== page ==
Colin Chambers, former chaplain to Nelson Mandela.
Colin Chambers, former chaplain to Nelson Mandela. (Daily Record)

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South Africa was saved at the cross of Jesus (where enemies are reconciled to one another) when threatened by civil war at the time of the transfer of power to majority rule in the early 1990s.

This is the claim of a former South African Navy officer who was chaplain to Nelson Mandela and his fellow prisoners on the infamous Robben Island.

He said that if civil war had broken out in his adopted country in the immediate aftermath of apartheid, it would have been "every bit as bloody" as the current strife in Syria.

"F.W. de Klerk (South Africa's last white president) became a committed Christian. And he and Mandela found each other as Christians," Rev. Colin Chambers told a Doncaster, South Yorkshire, audience attending an event now known nationally as Life Stories at Lunch.

He went on to explain how the Christian education Mandela had received from Methodist missionaries had taught him the value of forgiveness, which became more precious during his time serving a life sentence for plotting acts of violence against the state. The young Mandela was head-boy of his school, where he led a Bible class and prayed daily during assemblies.

A pastor for an Assemblies of God church at the time, Chambers, now 73, befriended Mandela and his fellow ANC (African National Congress) inmates during regular visits to the island, just a few miles from Cape Town.

On one occasion, he found himself speaking about the Jewish patriarch Joseph; how he was imprisoned in Egypt and then released to serve as Prime Minister under Pharaoh, saving two nations in the process (through relief from famine).

He then realized he might have overstepped the mark and apologized to Nelson, begging his forgiveness for insensitivity. But the ANC leader insisted: "Not at all; you give me hope!"

When the job offer was first put to him, Chambers didn't think—as a white officer of the South African Defense Force—that he had much chance of being accepted by the prisoners, who had been fighting against the apartheid regime. But he was amazed when first introduced to their iconic leader, who said: "The name's Mandela. You're very welcome. How was the sea? (It can be a rough passage). And how's your father?"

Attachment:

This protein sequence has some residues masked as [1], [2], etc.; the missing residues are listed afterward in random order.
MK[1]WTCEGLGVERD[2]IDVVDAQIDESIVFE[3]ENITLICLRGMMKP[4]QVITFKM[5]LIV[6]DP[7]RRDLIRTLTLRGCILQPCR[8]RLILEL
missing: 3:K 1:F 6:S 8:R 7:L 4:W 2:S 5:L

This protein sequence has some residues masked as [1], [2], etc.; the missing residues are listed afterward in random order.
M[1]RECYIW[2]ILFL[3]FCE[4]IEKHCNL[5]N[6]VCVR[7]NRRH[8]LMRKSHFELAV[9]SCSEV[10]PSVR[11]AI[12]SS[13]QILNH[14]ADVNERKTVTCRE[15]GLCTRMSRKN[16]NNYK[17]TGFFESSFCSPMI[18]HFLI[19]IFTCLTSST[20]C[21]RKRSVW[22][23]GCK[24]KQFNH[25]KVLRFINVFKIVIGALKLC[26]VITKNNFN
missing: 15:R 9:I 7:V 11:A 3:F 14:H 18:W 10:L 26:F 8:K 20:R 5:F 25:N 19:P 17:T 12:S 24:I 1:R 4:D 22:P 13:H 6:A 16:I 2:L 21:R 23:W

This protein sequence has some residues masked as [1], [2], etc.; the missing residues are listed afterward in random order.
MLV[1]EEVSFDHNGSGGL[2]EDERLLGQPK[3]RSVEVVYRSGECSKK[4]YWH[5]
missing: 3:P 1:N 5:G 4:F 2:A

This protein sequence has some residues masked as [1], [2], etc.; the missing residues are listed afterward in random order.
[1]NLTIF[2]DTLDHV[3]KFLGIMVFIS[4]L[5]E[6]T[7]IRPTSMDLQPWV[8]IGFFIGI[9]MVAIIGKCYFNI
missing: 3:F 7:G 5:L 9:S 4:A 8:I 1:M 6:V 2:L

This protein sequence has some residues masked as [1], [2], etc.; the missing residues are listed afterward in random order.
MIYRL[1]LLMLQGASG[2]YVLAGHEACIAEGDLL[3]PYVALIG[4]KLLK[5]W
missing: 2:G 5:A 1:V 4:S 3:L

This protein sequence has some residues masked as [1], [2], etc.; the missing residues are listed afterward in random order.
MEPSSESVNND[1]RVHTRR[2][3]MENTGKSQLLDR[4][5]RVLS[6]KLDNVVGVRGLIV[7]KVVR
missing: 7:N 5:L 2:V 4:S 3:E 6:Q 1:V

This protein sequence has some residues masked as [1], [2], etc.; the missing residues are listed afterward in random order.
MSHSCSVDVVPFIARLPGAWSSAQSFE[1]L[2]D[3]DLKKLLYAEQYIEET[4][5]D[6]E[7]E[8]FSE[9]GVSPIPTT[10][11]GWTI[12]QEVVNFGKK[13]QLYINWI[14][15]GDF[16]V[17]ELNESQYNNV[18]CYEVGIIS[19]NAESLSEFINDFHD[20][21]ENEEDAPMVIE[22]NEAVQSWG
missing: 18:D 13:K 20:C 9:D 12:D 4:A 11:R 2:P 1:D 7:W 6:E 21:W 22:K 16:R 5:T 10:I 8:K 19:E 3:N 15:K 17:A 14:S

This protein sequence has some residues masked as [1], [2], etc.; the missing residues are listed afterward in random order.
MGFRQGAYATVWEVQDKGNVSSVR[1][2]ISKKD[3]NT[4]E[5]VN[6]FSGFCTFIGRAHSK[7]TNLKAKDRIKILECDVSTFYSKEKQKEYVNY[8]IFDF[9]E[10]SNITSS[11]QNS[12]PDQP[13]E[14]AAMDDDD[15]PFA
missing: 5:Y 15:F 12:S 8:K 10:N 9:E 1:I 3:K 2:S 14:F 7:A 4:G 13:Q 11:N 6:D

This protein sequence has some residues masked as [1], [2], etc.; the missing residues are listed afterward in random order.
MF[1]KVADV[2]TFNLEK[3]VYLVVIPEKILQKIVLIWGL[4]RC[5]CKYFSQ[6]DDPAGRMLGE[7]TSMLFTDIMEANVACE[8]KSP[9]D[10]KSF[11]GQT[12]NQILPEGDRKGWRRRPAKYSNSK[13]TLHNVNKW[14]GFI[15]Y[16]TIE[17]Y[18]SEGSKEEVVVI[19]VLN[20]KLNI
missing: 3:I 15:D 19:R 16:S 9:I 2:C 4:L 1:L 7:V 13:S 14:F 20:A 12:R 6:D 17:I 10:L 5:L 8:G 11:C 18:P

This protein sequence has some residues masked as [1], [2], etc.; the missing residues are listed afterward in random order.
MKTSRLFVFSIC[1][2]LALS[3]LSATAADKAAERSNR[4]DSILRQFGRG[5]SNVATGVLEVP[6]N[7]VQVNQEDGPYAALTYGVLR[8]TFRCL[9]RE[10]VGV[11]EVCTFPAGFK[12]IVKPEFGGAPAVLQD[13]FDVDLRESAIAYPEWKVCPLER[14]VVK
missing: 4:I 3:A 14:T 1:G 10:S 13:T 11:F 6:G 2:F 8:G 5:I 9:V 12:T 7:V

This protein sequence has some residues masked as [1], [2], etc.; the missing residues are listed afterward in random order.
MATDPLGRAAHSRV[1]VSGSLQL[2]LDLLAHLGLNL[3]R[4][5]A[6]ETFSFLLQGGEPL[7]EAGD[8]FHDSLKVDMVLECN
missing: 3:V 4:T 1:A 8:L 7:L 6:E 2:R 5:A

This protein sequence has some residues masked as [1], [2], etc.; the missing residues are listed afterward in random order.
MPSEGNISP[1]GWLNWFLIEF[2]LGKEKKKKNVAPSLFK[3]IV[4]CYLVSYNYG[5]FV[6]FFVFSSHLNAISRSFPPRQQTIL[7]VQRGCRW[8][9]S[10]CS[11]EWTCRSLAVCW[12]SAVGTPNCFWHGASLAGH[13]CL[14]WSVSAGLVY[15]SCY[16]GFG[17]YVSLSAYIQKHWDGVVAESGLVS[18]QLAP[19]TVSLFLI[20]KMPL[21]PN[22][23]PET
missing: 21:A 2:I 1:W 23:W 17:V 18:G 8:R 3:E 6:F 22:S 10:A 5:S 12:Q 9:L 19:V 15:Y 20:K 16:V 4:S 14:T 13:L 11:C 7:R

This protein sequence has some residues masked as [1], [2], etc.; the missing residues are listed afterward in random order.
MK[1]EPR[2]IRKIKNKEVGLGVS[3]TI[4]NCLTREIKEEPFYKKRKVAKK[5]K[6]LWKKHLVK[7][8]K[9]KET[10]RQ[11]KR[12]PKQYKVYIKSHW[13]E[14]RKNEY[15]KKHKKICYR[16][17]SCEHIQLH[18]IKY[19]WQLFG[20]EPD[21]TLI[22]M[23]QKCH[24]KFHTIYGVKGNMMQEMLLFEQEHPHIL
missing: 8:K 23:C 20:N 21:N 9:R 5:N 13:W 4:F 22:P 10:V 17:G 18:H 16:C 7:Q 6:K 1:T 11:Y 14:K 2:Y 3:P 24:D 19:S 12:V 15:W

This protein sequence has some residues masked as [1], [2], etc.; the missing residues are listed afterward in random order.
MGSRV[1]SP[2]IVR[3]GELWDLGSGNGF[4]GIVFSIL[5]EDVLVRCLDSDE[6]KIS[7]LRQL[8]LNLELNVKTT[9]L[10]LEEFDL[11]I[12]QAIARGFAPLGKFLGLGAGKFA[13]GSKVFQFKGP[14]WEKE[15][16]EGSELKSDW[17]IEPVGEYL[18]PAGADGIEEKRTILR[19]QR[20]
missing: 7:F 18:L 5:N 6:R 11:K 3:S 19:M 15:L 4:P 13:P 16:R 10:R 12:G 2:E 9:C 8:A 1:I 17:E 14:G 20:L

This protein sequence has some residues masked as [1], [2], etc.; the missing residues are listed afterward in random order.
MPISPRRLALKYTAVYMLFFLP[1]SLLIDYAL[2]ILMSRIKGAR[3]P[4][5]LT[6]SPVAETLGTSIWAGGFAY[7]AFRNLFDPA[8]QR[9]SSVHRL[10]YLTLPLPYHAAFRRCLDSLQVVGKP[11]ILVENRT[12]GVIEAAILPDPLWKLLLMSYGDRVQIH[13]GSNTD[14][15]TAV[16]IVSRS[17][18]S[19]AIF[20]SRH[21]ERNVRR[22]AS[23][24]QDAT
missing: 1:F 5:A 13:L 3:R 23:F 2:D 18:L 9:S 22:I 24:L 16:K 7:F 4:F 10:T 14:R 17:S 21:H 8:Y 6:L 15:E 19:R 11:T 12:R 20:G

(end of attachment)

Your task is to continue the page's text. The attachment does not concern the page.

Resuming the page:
Puzzled, he thought Mandela might have known his dad, who was the same age, but later discovered that in the Xhosa culture in which Mandela had been nurtured, it was an expression that meant you were accepted.

"The general narrative among my acquaintances was that he was a terrorist getting what he deserved. He was, after all, arrested with bomb-making equipment and given a 'free and fair trial' by the standards of Amnesty International.

"But when I told my congregation at Muizenberg (near Cape Town) that 'Mr. Mandela sends his greetings', they were initially offended. Some people called me a traitor; even a 'Pinkie' (meaning Communist). But I used to say: 'If he's ever released, you'll see who he is.'"

"We chatted about forgiveness (around 1980/1) and how Joseph, when he met his brothers who had thrown him down a well and then sold him into slavery, had said: "You meant it for evil, but God intended it for good ..." (see Gen. 50.20).

Mandela is on record as saying that refusing to forgive is like "drinking poison and hoping it poisons your enemies". He also said: "I knew that if I didn't leave all my resentment behind, and forgive, that I would be walking out of one prison and entering another."

South Africa is once more at the crossroads, with allegations of corruption at government level dividing the country, but Colin is encouraged by the response to a call for prayer that saw nearly two million people meet on a farmer's field on April 22 this year to intercede for the nation before God.

It had happened before—at the cross (in 1994), where Jesus' death brought reconciliation between the nation's black and white leaders—and it could happen again, he said.

Asked what he believed was Mandela's legacy to the world, he replied in just three words: "Forgiveness brings reconciliation."

He added: "Forgiveness and reconciliation is the only way real peace can come."

Chambers is "absolutely convinced he [Mandela] made a commitment [to Christ]", adding that Jesus' own test, "by their fruit you will know them", certainly applied in his case.

"We all have the right to change. I saw a change, and I would challenge anybody to say that Nelson remained a terrorist."

One of Mandela's great friends, apart from former Archbishop Desmond Tutu, was Assemblies of God leader Nicholas Bhengu, once dubbed the "black Billy Graham."

During his time as chaplain on Robben Island, Mr. Chambers got some of his "flock"—Nelson and other ANC leaders, including future provincial premiers – to write their names in his Bible. And he showed me the evidence.

The British-born pastor, who grew up in East London, South Africa, and now lives in Portsmouth (Britain's naval base), said it was after he became a born-again Christian that he felt it right to stay in the Navy. "I wanted to pilot the ship, fire the guns and preach the gospel, but the Lord in his wisdom allowed me to be a prison chaplain."

His first assignment was at Polsmoor, where Mandela was to spend the final years of his sentence, and it was due to a security breach at Robben Island that he was offered a post there.

With Mandela's Christian education in mind, Chambers encouraged his audience to trust the assurance of Isaiah that God's Word will always achieve the purpose for which it was sent (see Isa. 55.11)

This article originally appeared on Assist News Service.

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